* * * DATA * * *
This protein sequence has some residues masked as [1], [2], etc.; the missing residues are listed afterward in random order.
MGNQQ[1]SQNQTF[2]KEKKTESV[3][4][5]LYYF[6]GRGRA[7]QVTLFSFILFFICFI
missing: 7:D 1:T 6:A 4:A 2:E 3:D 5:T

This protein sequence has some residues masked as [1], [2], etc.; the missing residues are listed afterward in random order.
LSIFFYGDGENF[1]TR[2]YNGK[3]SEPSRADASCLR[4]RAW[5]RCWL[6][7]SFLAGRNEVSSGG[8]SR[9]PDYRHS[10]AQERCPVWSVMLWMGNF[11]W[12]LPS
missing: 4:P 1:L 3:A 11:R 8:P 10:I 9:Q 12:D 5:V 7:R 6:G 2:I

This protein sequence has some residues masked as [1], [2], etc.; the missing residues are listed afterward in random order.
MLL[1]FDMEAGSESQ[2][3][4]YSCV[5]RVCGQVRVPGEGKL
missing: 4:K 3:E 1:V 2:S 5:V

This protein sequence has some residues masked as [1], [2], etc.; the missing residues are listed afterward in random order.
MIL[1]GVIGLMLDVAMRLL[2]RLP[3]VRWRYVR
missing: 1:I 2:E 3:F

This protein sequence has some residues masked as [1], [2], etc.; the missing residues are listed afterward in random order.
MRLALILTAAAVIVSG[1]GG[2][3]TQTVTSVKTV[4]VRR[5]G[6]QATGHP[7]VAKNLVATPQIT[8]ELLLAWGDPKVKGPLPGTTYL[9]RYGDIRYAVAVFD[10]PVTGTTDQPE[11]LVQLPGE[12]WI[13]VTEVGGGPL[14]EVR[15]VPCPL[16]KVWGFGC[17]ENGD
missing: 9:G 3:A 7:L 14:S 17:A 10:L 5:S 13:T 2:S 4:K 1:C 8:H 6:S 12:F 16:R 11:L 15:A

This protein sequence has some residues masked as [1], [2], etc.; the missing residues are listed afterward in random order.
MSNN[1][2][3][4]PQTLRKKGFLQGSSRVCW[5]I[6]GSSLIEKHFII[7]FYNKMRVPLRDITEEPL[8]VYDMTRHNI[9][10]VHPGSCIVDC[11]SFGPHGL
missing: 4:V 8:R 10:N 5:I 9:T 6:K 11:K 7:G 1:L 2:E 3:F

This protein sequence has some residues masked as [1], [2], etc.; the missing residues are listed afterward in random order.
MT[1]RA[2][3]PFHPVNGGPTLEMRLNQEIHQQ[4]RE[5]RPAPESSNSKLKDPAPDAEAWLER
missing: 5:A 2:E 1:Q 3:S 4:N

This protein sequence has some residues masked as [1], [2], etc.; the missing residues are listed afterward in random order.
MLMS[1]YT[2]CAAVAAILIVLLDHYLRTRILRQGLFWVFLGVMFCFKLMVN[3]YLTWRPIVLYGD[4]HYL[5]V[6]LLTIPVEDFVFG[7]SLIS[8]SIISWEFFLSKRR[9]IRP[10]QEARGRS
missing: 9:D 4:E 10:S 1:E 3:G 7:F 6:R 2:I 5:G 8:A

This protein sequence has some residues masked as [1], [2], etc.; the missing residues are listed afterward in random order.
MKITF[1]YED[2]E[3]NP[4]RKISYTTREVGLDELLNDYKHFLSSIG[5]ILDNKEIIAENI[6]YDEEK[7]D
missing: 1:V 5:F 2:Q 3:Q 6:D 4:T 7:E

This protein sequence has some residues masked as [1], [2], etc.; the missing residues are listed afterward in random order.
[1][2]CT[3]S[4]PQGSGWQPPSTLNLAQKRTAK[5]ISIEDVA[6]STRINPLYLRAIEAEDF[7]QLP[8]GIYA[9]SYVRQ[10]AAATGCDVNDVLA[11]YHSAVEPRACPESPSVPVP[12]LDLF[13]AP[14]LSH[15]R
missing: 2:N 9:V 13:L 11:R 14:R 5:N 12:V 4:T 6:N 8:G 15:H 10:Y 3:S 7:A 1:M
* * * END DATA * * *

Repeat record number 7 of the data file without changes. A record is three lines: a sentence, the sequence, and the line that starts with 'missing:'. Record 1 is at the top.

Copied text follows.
This protein sequence has some residues masked as [1], [2], etc.; the missing residues are listed afterward in random order.
MT[1]RA[2][3]PFHPVNGGPTLEMRLNQEIHQQ[4]RE[5]RPAPESSNSKLKDPAPDAEAWLER
missing: 5:A 2:E 1:Q 3:S 4:N